A strong running 15 who likes to attack from deep.

What players should do

10 takes the ball standing still and runs sideways towards 12. He passes to 12 who is running the other way.
12 runs in the opposite direction to 10 to take the switch pass. He then passes across to 15.
15 starts behind the scrum and runs on a wide angle to his right to take the pass from 12.
14 stays wide to keep his opposite man occupied.

Common mistakes

10 takes the ball up too far, allowing the opposition 9 to intercept the pass.
10 and 12 don’t switch early enough, allowing time for the opposition back row to get in between the passes.
12 does not pass the ball far enough in front of 15. He needs to draw the receiver onto the pass.

Think about

12 cross kicking for 14.
15 and 14 performing a switch pass.

Rugby quotes

“Jonah Lomu was a giant of a man who leaves a giant space in world rugby. He will forever be a big part of rugby’s story”

Bernard Lapasset, World Rugby chairman.



Dan Cottrell

A tribute to Jonah Lomu -rugby coaching tips.

Hi Coach,

It was a great shock to read about the death of Jonah Lomu. Many of the tributes have rightly said how he changed rugby in a time when it was on the cusp of professionalism.

He inspired many to take up the game, though few would have wanted to be opposite him! His legacy is that all big wingers in the future will be compared to him. Currently Julian Savea and George North might be seen as the “new” Lomus. But, no one really believes that he will be matched.

The All Blacks used him as a strike runner from a number of moves. As a tribute to Lomu, we are today reproducing the “Lomu pop”, which took advantage of his excellent timing. He was more than just a big man moving quickly.

Along with the rest of the rugby world, our thoughts go out to his family and friends. A true giant in the game. RIP Jonah Lomu.


The Lomu pop


This great backs move uses the skills embodied by late Jonah Lomu. A clever way to bring a winger into the game, but this move needs a skilful 10 to release the ball almost “blind” to the winger.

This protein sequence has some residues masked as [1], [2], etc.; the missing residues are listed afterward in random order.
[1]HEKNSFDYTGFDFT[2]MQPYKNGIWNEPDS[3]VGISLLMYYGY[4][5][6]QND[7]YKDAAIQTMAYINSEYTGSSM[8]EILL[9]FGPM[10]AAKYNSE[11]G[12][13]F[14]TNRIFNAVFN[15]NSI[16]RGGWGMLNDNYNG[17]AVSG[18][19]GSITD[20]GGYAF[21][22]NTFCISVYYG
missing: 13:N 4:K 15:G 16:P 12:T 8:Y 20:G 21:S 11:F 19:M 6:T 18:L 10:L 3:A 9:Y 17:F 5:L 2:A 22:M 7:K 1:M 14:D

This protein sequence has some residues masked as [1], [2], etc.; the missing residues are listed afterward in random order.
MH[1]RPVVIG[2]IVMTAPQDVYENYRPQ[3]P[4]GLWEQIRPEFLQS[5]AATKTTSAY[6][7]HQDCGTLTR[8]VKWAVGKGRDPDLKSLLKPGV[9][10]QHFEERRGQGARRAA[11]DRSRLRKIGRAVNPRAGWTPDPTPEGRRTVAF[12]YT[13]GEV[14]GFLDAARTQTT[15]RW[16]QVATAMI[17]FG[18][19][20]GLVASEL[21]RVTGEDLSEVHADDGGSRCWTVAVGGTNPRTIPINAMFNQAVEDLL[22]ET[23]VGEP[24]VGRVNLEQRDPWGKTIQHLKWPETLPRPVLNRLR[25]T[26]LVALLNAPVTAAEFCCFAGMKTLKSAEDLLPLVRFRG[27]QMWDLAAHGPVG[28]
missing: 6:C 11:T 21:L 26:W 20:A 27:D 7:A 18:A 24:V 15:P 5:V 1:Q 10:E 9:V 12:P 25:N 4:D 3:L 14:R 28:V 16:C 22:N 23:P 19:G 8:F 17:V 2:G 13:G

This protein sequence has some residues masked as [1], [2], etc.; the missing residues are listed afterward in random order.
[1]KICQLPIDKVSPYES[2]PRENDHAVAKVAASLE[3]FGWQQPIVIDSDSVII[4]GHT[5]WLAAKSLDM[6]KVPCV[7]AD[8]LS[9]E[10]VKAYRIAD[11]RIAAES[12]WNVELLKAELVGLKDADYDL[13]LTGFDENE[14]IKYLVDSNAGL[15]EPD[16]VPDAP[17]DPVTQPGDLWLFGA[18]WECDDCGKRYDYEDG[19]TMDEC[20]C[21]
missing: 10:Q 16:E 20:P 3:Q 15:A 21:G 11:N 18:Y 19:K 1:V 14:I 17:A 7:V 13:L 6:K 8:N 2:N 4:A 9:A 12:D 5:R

Why it works
The first “dummy switch” will hold the player marking 10. 10 can then straighten up to attack the player who was marking 12. n
With 13 drifting out, it should create the space for 11 to go through the gap between 10 and 13.
Good if you have

A 10 who is a good timer of the “blind pass” and has played quite a bit with 11.
A strong running 11.
Already performed a “switch” with 12.
An opposition 12 who is a weak tackler.
What players should do

10 goes forwards then moves sideways, performs a “dummy switch” with 12, before “popping” the ball to 11.
12 moves on a “dummy switch” with 10.
13 starts close to 12 and then moves wide to allow 11 to move through the gap.
11 starts behind 10 and then “arcs” out to appear just outside 10’s shoulder to take a “pop pass”.

Common mistakes

12 runs too early and does not interest the defence.
10 passes the ball too early to the winger, so there is no element of surprise. 10 should also be looking to hide the ball when performing the “dummy switch”.
11 stands too close to 10 before the move starts. 11 must come from as far away as possible without compromising the arrival time.
Think about

10 stopping at the “tackle line” and almost moving backwards before passing the ball.
10 stepping in just before the pass to create a little more space for 11.
13 starting wide anyway to try to create the gap.

Rugby quotes

“Looking back, my whole life seems so surreal. I didn’t just turn up on the doorstep playing rugby; I had to go through a whole lot of things to get there.”

The late Jonah Lomu, former New Zealand rugby player, generally regarded as the first true global superstar of the rugby union.


Dan Cottrell


Youth Rugby Skills

How to make sure those 3v1s always result in a try.

by Colin Ireland

How often have you seen a 3v1 become a 1v1? No wonder coaches get exasperated. A 3v1 should be successful every time – so use our checklist to make sure it is.

Points to get right

Always practise the 3v1 at game speed.
The initial ball carrier has to attract the defender before passing.
The initial ball carrier can run at an angle to pull the defender away from where the pass will go.
Time the pass so the receiver is past the defender when he gets the ball.
The receiver must take the ball at speed.
If the defender moves away early, hold onto the ball or throw a dummy pass.

Why it does not work

Most of the time bad outcomes happen because the three attackers are not performing the activity at any pace, allowing the defender to tackle or intercept the ball.

Players can also make it complicated by using switches, loops and miss passes.

It’s good that they are trying out these skills, but for a 3v1 they are not necessary.

Sometimes it’s the ball carrier’s fault as he fails to fix the defender or runs at an angle that cuts down space for receivers.